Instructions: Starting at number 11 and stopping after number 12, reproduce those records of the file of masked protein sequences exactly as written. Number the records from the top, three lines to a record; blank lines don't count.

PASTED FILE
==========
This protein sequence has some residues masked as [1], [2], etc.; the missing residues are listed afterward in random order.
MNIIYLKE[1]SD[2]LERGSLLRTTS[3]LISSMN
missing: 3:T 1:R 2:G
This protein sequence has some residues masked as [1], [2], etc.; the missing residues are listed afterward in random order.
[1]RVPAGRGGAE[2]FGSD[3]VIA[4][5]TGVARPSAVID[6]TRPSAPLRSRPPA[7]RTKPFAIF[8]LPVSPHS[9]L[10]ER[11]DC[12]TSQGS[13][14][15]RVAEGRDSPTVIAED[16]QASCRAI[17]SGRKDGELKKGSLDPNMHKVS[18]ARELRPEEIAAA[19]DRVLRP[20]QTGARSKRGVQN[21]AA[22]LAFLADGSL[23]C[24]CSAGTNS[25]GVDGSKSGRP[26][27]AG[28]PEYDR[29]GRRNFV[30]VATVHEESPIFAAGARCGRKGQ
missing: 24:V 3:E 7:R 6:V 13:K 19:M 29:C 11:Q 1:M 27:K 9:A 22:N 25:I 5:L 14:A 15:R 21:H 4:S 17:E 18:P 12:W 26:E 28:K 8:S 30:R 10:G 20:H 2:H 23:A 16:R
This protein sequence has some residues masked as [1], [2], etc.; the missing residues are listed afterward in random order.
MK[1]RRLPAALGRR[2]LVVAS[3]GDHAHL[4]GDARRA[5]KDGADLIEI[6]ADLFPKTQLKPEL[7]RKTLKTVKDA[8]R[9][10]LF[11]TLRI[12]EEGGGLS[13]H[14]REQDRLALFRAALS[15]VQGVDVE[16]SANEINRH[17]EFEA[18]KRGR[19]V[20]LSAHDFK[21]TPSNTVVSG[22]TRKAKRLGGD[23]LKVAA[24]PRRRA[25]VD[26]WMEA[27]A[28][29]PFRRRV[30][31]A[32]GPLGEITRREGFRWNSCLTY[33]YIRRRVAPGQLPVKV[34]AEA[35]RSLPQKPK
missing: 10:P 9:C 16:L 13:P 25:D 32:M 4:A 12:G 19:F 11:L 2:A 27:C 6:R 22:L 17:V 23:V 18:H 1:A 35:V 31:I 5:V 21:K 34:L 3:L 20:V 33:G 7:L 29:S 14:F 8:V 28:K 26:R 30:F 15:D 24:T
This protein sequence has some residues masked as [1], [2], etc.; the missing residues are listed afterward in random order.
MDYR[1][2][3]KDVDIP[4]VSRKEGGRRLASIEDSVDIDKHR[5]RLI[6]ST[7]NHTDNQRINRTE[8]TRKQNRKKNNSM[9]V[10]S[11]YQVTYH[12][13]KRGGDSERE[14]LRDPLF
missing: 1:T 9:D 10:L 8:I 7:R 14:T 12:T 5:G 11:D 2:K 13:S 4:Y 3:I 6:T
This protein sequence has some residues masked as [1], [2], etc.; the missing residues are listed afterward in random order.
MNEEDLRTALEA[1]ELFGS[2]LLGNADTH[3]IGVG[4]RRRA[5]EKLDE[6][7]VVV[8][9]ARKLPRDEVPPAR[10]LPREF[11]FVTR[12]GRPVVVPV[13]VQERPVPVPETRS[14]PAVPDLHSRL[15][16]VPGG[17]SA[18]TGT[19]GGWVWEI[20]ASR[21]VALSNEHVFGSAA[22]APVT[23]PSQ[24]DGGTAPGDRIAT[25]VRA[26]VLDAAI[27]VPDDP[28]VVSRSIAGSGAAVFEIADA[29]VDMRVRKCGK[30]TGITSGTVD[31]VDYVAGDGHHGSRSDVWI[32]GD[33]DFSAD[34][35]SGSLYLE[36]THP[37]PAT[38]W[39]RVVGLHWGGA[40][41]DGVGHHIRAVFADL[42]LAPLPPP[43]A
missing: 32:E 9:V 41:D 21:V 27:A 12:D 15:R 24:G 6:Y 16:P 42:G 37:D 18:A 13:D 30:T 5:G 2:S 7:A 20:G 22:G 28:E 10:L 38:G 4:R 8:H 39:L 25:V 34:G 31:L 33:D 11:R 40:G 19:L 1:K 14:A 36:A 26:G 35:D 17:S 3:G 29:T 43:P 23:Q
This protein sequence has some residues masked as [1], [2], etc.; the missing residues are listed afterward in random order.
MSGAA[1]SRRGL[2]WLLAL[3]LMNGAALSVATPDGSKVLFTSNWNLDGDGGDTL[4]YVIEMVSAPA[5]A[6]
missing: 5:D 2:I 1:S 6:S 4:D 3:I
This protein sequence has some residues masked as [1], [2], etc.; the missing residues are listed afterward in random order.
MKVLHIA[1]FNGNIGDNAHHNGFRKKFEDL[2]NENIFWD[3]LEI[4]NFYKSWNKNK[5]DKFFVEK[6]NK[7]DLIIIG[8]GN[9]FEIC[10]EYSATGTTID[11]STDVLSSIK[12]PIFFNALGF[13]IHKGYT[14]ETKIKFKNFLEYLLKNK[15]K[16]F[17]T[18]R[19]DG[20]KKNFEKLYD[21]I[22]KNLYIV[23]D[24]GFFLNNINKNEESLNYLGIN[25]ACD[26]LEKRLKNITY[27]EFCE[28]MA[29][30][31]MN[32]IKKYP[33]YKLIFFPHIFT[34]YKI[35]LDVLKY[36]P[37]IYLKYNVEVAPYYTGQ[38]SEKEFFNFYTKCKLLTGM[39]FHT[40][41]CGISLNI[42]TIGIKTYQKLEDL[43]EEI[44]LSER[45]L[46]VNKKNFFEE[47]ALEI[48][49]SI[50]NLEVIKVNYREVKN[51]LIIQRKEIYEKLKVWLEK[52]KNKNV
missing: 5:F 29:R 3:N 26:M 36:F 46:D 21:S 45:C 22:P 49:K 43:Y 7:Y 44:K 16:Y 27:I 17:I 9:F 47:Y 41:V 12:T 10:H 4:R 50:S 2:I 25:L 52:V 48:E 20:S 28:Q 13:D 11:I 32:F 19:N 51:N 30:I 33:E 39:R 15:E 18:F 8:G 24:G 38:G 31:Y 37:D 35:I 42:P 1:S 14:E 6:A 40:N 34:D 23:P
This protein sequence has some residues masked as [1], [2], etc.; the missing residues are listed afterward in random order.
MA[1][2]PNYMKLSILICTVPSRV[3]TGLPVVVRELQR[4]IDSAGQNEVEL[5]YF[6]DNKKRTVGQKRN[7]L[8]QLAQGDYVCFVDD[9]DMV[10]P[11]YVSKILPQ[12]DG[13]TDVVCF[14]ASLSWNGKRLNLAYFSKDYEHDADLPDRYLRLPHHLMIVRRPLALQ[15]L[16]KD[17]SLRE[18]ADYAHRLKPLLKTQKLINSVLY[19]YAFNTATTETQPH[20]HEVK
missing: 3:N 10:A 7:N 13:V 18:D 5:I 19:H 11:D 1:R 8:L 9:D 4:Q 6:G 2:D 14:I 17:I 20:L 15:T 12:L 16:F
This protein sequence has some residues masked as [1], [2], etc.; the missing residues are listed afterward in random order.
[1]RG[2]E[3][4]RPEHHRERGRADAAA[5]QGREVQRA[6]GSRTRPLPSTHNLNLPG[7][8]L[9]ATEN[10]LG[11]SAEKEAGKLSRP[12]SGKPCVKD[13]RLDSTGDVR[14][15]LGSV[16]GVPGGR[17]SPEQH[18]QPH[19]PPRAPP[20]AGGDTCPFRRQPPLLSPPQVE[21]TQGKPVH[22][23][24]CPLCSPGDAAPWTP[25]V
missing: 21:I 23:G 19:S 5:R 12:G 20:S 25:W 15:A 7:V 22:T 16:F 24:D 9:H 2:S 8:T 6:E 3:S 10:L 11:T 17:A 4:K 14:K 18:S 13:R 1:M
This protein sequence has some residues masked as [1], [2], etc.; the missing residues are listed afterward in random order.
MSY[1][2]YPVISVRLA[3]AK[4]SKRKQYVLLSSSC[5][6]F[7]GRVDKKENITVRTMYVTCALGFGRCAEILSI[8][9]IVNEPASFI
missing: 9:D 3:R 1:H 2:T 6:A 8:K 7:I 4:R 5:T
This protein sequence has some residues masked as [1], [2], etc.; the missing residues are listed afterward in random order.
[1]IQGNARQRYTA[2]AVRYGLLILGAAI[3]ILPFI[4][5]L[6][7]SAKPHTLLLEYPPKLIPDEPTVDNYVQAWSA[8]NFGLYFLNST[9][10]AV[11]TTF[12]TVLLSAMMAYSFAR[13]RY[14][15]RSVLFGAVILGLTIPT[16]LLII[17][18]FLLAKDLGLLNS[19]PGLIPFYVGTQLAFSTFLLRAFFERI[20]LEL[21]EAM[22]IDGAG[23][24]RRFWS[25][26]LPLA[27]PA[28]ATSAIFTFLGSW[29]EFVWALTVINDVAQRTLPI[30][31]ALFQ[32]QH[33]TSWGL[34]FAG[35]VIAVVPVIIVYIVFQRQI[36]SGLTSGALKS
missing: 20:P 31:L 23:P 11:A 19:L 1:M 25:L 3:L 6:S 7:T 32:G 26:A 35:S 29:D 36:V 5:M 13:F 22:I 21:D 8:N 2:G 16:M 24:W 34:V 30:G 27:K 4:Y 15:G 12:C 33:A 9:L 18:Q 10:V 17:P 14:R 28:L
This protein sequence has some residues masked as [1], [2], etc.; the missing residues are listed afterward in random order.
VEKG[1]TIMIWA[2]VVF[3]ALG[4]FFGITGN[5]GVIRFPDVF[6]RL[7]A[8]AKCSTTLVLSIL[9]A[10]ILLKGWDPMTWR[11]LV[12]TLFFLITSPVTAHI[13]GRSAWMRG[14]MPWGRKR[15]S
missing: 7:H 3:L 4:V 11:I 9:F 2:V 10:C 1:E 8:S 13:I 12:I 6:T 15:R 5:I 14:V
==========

This protein sequence has some residues masked as [1], [2], etc.; the missing residues are listed afterward in random order.
[1]IQGNARQRYTA[2]AVRYGLLILGAAI[3]ILPFI[4][5]L[6][7]SAKPHTLLLEYPPKLIPDEPTVDNYVQAWSA[8]NFGLYFLNST[9][10]AV[11]TTF[12]TVLLSAMMAYSFAR[13]RY[14][15]RSVLFGAVILGLTIPT[16]LLII[17][18]FLLAKDLGLLNS[19]PGLIPFYVGTQLAFSTFLLRAFFERI[20]LEL[21]EAM[22]IDGAG[23][24]RRFWS[25][26]LPLA[27]PA[28]ATSAIFTFLGSW[29]EFVWALTVINDVAQRTLPI[30][31]ALFQ[32]QH[33]TSWGL[34]FAG[35]VIAVVPVIIVYIVFQRQI[36]SGLTSGALKS
missing: 20:P 31:L 23:P 11:A 19:L 1:M 25:L 3:L 6:S 7:T 32:G 26:A 35:S 29:D 36:V 5:M 13:F 22:I 21:D 8:N 2:G 16:M 24:W 34:V 30:G 27:K 4:Y 15:G 12:C 33:A 9:L 18:Q 10:V 17:P 14:R 28:L
This protein sequence has some residues masked as [1], [2], etc.; the missing residues are listed afterward in random order.
VEKG[1]TIMIWA[2]VVF[3]ALG[4]FFGITGN[5]GVIRFPDVF[6]RL[7]A[8]AKCSTTLVLSIL[9]A[10]ILLKGWDPMTWR[11]LV[12]TLFFLITSPVTAHI[13]GRSAWMRG[14]MPWGRKR[15]S
missing: 7:H 3:L 4:V 11:I 9:F 2:V 10:C 1:E 8:S 13:I 12:I 6:T 15:R 5:I 14:V